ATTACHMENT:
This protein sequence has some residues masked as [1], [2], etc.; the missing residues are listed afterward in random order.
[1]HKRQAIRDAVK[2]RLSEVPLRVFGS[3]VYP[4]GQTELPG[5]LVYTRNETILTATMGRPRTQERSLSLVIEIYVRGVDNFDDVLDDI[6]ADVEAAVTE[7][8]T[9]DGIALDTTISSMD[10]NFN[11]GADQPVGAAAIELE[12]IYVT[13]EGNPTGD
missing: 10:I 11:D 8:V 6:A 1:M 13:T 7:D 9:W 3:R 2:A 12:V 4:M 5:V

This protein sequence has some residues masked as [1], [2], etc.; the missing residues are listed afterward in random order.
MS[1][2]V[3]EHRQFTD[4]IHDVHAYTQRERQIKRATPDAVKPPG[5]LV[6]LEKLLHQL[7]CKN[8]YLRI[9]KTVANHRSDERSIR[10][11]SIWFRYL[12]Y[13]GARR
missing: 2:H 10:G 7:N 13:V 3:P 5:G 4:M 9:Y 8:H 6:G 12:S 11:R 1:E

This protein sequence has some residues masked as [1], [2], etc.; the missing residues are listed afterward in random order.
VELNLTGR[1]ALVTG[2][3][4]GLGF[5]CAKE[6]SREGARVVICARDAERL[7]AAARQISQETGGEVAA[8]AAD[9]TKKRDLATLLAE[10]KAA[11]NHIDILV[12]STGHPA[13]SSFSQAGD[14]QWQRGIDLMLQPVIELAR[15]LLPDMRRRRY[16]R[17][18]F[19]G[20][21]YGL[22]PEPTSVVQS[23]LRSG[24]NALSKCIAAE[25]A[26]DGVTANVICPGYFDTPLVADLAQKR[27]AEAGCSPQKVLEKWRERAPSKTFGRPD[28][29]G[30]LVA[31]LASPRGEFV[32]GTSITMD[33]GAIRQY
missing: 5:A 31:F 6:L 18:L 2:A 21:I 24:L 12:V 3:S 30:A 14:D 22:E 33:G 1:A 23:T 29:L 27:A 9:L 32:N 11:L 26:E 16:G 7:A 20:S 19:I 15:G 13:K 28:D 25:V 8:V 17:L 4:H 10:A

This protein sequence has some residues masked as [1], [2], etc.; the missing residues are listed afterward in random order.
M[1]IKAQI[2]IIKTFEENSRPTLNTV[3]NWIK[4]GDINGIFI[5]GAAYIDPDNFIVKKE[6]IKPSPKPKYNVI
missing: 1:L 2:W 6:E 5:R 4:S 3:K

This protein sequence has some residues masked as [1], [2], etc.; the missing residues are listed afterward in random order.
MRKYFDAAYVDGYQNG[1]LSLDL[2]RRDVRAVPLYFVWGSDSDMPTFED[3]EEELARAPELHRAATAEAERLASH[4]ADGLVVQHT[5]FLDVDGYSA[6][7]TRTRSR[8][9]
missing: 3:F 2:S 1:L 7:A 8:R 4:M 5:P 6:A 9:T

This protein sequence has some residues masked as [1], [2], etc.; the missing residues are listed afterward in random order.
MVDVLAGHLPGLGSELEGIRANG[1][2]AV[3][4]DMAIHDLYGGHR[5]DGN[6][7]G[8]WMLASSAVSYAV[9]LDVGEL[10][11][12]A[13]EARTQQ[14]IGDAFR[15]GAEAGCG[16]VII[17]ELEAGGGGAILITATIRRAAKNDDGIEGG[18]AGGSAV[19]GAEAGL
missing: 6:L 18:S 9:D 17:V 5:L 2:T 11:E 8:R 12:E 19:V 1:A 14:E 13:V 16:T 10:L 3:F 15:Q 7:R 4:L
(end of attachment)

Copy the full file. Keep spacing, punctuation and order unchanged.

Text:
This protein sequence has some residues masked as [1], [2], etc.; the missing residues are listed afterward in random order.
[1]HKRQAIRDAVK[2]RLSEVPLRVFGS[3]VYP[4]GQTELPG[5]LVYTRNETILTATMGRPRTQERSLSLVIEIYVRGVDNFDDVLDDI[6]ADVEAAVTE[7][8]T[9]DGIALDTTISSMD[10]NFN[11]GADQPVGAAAIELE[12]IYVT[13]EGNPTGD
missing: 10:I 11:D 8:V 6:A 1:M 13:T 7:D 9:W 3:R 2:A 12:V 4:M 5:V

This protein sequence has some residues masked as [1], [2], etc.; the missing residues are listed afterward in random order.
MS[1][2]V[3]EHRQFTD[4]IHDVHAYTQRERQIKRATPDAVKPPG[5]LV[6]LEKLLHQL[7]CKN[8]YLRI[9]KTVANHRSDERSIR[10][11]SIWFRYL[12]Y[13]GARR
missing: 2:H 10:G 7:N 13:V 3:P 5:G 4:M 9:Y 8:H 6:G 12:S 11:R 1:E

This protein sequence has some residues masked as [1], [2], etc.; the missing residues are listed afterward in random order.
VELNLTGR[1]ALVTG[2][3][4]GLGF[5]CAKE[6]SREGARVVICARDAERL[7]AAARQISQETGGEVAA[8]AAD[9]TKKRDLATLLAE[10]KAA[11]NHIDILV[12]STGHPA[13]SSFSQAGD[14]QWQRGIDLMLQPVIELAR[15]LLPDMRRRRY[16]R[17][18]F[19]G[20][21]YGL[22]PEPTSVVQS[23]LRSG[24]NALSKCIAAE[25]A[26]DGVTANVICPGYFDTPLVADLAQKR[27]AEAGCSPQKVLEKWRERAPSKTFGRPD[28][29]G[30]LVA[31]LASPRGEFV[32]GTSITMD[33]GAIRQY
missing: 5:A 31:F 6:L 18:L 2:A 21:I 24:L 12:V 3:S 30:A 14:D 22:E 33:G 1:A 23:T 29:L 27:A 9:L 32:N 11:L 26:E 16:G 7:A 20:S 19:I 15:G 13:K 28:D 25:V 8:V 17:L 4:H 10:A

This protein sequence has some residues masked as [1], [2], etc.; the missing residues are listed afterward in random order.
M[1]IKAQI[2]IIKTFEENSRPTLNTV[3]NWIK[4]GDINGIFI[5]GAAYIDPDNFIVKKE[6]IKPSPKPKYNVI
missing: 1:L 2:W 6:E 5:R 4:S 3:K

This protein sequence has some residues masked as [1], [2], etc.; the missing residues are listed afterward in random order.
MRKYFDAAYVDGYQNG[1]LSLDL[2]RRDVRAVPLYFVWGSDSDMPTFED[3]EEELARAPELHRAATAEAERLASH[4]ADGLVVQHT[5]FLDVDGYSA[6][7]TRTRSR[8][9]
missing: 3:F 2:S 1:L 7:A 8:R 4:M 5:P 6:A 9:T

This protein sequence has some residues masked as [1], [2], etc.; the missing residues are listed afterward in random order.
MVDVLAGHLPGLGSELEGIRANG[1][2]AV[3][4]DMAIHDLYGGHR[5]DGN[6][7]G[8]WMLASSAVSYAV[9]LDVGEL[10][11][12]A[13]EARTQQ[14]IGDAFR[15]GAEAGCG[16]VII[17]ELEAGGGGAILITATIRRAAKNDDGIEGG[18]AGGSAV[19]GAEAGL
missing: 6:L 18:S 9:D 17:V 5:L 2:T 11:E 8:R 12:E 19:V 1:A 14:E 13:V 16:T 10:L 3:F 15:Q 7:R 4:L